I was impressed with the way the keyboard barely affected the Pilot's battery even though the GoType has no batteries and sips its power from the Pilot. Pilot owners are blessed with a machine that is a power miser. Some weeks my Pilot is barely turned off, and I still get about two weeks of usage between battery changes, providing I keep the backlight display option to a minimum. My conference lasted four days, and I was still using the two AAA batteries I installed the previous week.
Perhaps the most pleasant surprise was the built-in Dvorak keyboard layout option. The Dvorak layout (www.thisistrue.com/dvorak.html) is an alternative to the QWERTY standard, with the most frequently used keys on the home row. Your fingers travel a lot less and, therefore, get less stress and strain.
Everything wasn't perfect, though. My GoType keyboard shipped with a version 1.0 driver, and I didn't get chance to install the 1.02 driver from LandWare's Web site before my trip.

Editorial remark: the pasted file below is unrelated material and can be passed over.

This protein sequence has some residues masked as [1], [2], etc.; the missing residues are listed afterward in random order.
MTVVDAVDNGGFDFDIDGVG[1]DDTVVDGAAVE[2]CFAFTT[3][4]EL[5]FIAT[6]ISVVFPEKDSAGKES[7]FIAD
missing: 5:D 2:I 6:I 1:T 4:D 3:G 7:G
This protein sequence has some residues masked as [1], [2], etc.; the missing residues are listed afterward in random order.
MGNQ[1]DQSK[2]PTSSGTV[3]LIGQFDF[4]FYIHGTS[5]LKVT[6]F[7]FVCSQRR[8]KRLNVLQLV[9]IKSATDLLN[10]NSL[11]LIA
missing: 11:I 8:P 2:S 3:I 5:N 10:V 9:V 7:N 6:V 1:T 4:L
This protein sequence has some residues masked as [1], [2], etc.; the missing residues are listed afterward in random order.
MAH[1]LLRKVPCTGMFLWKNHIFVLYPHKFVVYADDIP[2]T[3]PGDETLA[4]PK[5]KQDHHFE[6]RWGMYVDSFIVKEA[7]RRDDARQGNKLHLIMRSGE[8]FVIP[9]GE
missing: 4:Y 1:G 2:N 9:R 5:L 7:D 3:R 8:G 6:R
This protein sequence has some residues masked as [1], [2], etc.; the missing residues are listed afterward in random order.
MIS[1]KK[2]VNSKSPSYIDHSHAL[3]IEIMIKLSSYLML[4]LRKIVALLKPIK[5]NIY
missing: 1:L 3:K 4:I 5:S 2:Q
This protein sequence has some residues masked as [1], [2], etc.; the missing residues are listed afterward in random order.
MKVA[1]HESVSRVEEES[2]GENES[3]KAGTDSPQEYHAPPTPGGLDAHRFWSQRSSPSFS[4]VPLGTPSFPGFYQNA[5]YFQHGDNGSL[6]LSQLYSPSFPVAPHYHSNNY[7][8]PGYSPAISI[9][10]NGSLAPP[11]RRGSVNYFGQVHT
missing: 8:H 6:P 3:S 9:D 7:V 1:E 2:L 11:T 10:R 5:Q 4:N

On a few occasions, the driver took control of the serial port so the modem couldn't make a connection. Only a soft reset (the Pilot equivalent of a slap in the face to bring the thing to reason) would free the port and give me modem access again. Soft resets are generally safe, but they still scare the willies out of me: I'm on the road and I could potentially lose all my data, miles from home.
Also, the arrow keys on the keyboard would occasionally not work properly, and sometimes the machine had to be turned on and off a few times before the keyboard would start to work. If you're not familiar with the Pilot, this isn't as bad as it sounds because the Pilot has no boot-up time as a regular PC does.
On my return, I installed the 1.02 driver, which unfortunately did not resolve these issues. LandWare technical support assured me these problems will be addressed in the next version of the software.
Another checkbox on my must-have list was the $99 Hardcase from Rhinoskin (www.rhinoskin.com/). Pilots, while better than they used to be, are still fragile